8 Best Natural Energy Drinks For An Instant Energy Boost

    8 Best Natural Energy Drinks For An Instant Energy Boost

    Need an energy boost? Don’t reach for that soft drink! Sure, the sugar and caffeine might make you feel more energized, but that feeling is only a temporary spike in blood sugar. When it wears off, you’ll crash—and feel even worse than before!

    The good news is that there are plenty of natural energy drinks that can ramp up your energy levels without spiking your blood sugar. That means no energy crash and no empty calories. Many of these drinks can even be made at home, so you can easily avoid the added sugars and artificial ingredients.

    Here are eight of the best natural energy drinks you can try (and make) for yourself at home.

    1. Kombucha

    Kombucha is a fermented tea made with a SCOBY (symbiotic culture of bacteria and yeast). Kombucha has a long list of health properties: B vitamins, glucuronic acid (a detoxifier), and loads of antioxidant-rich polyphenols. But what kombucha is best known for is its probiotic bacteria and acetic acid, which have been shown to boost energy levels.[1]

    Probiotics play a huge role in energy production. Studies suggest that by improving the balance of healthy bacteria in your gut, your “friendly” bacteria will be better able to break down the nutrients in the food you eat.[2] This means you’ll get a natural energy boost from eating the right foods!

    Acetic acid has even been shown to increase your metabolism, which means you’ll be using calories from food more efficiently. Acetic acid is the only short-chain fatty acid to reach the systemic circulation in significant amounts where it provides energy for muscles and other tissues. It’s also non-insulinogenic, which means it won’t give you a blood sugar spike.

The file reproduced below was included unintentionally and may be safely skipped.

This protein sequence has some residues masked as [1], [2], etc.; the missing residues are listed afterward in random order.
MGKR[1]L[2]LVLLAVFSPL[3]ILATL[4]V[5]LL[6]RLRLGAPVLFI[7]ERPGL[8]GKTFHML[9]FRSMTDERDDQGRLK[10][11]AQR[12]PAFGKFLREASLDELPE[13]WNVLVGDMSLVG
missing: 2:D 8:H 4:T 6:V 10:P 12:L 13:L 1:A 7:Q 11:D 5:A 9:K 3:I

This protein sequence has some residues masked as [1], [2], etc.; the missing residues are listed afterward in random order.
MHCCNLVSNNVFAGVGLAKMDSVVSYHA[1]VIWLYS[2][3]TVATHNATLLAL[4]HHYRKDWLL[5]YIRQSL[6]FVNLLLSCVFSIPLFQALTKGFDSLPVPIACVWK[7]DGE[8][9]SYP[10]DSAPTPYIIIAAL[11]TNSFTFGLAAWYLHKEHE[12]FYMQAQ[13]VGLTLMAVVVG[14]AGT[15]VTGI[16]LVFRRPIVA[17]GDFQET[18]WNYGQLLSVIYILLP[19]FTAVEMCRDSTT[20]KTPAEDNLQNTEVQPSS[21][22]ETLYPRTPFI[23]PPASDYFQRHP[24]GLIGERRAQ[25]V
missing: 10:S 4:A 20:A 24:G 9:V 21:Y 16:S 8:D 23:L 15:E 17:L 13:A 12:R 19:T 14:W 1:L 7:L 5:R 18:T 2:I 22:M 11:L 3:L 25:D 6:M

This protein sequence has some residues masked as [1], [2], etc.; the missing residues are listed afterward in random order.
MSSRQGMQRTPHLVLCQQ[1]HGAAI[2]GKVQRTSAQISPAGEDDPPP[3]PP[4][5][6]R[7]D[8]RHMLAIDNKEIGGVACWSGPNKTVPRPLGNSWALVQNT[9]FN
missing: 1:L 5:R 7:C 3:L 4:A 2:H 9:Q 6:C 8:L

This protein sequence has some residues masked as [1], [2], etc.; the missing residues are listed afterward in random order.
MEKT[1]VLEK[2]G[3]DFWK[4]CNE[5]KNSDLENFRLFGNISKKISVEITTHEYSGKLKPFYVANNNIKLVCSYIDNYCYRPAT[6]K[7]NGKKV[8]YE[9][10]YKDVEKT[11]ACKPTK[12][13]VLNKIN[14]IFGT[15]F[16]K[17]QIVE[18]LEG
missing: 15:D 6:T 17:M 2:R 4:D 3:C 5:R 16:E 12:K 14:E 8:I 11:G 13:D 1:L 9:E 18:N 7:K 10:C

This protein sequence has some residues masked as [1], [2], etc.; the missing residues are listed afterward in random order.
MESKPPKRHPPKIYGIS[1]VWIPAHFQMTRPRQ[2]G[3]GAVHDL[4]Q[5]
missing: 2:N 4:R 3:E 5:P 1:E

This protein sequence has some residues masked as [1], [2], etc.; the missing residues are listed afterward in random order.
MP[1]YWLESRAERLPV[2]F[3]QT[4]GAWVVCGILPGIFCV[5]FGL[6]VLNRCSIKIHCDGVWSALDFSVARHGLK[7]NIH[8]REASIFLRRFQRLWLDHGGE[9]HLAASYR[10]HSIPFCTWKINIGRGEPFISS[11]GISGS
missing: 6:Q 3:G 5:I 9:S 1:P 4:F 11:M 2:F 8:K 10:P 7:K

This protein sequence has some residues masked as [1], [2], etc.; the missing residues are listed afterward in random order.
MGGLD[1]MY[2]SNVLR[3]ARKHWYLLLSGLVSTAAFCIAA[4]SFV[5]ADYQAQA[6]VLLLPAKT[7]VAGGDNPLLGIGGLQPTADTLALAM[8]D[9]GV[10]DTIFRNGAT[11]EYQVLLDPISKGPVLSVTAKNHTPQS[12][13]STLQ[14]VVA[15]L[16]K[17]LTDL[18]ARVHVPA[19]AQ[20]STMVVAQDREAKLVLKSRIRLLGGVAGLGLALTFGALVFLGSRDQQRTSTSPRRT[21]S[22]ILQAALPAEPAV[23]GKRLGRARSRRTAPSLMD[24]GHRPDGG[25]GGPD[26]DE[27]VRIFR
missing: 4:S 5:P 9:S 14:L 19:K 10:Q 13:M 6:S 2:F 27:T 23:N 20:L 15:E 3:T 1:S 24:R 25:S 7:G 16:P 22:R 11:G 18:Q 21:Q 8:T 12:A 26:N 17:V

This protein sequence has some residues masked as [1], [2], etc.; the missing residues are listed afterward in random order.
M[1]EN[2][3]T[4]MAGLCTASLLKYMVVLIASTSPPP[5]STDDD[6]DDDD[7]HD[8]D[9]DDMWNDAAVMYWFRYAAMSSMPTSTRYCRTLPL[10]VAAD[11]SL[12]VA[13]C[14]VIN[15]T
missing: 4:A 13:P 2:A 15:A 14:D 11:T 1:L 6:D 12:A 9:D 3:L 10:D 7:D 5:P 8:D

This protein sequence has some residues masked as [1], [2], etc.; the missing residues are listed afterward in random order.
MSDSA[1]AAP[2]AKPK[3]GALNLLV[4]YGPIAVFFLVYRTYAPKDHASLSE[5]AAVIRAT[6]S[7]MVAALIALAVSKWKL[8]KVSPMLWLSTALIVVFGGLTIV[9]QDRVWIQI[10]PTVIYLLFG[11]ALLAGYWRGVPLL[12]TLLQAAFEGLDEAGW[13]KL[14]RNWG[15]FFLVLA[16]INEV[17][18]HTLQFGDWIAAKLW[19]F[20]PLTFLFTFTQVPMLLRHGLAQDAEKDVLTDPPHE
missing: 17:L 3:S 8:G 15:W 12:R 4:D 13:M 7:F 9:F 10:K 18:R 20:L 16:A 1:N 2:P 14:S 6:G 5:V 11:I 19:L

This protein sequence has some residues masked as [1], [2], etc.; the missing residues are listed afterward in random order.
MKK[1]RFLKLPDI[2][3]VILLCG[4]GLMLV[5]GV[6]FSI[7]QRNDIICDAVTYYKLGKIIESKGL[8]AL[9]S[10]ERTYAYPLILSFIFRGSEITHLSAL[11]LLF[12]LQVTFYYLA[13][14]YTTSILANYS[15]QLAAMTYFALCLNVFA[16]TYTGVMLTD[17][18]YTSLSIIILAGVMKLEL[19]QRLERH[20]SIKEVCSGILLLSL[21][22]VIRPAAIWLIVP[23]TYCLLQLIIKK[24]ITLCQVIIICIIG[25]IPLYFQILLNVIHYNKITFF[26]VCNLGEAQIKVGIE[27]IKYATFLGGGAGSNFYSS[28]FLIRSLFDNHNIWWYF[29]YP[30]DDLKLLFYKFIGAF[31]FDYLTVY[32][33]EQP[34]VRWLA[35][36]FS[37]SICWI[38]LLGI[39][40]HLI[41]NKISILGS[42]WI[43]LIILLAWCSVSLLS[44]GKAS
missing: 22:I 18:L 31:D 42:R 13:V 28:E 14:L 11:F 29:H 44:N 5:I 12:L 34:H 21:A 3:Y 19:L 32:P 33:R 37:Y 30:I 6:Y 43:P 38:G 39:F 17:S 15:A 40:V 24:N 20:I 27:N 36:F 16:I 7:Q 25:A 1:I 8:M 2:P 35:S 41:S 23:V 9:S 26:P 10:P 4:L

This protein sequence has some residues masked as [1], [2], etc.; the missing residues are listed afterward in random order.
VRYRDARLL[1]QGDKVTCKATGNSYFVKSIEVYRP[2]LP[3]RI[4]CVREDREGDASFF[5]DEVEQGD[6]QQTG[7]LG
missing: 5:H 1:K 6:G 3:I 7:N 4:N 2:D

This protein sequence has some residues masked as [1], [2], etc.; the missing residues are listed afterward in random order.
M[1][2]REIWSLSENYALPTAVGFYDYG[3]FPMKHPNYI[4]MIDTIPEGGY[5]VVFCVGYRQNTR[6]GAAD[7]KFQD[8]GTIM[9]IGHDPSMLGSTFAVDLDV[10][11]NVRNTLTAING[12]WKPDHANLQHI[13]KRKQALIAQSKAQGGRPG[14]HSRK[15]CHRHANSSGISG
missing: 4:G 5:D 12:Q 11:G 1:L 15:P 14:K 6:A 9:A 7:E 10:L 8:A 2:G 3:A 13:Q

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    You can brew kombucha yourself at home by obtaining a SCOBY, or you can buy bottled kombucha in a store. Just make sure you buy the real stuff![3]

    2. Oolong Tea

    Poor energy levels can be reversed with a delicious cup of oolong tea. This ancient Chinese beverage is also known as “black dragon tea,” and it’s packed with catechins similar to those found in green tea. These catechins work by promoting your body’s ability to break down fat, which can boost energy levels.

    Studies suggest that the catechins in oolong help your body to use fat cells for energy, while the mild caffeine content can give you a quick boost for getting through the day. It’s also been found that drinking full-strength oolong tea may increase energy expenditure and fat oxidation by 12%, which means you’ll be better able to obtain energy from food. It may even help with weight loss![4]

    You can make oolong tea with tea bags or loose leaves. Try blending it with green tea for an added boost!

    3. Green Tea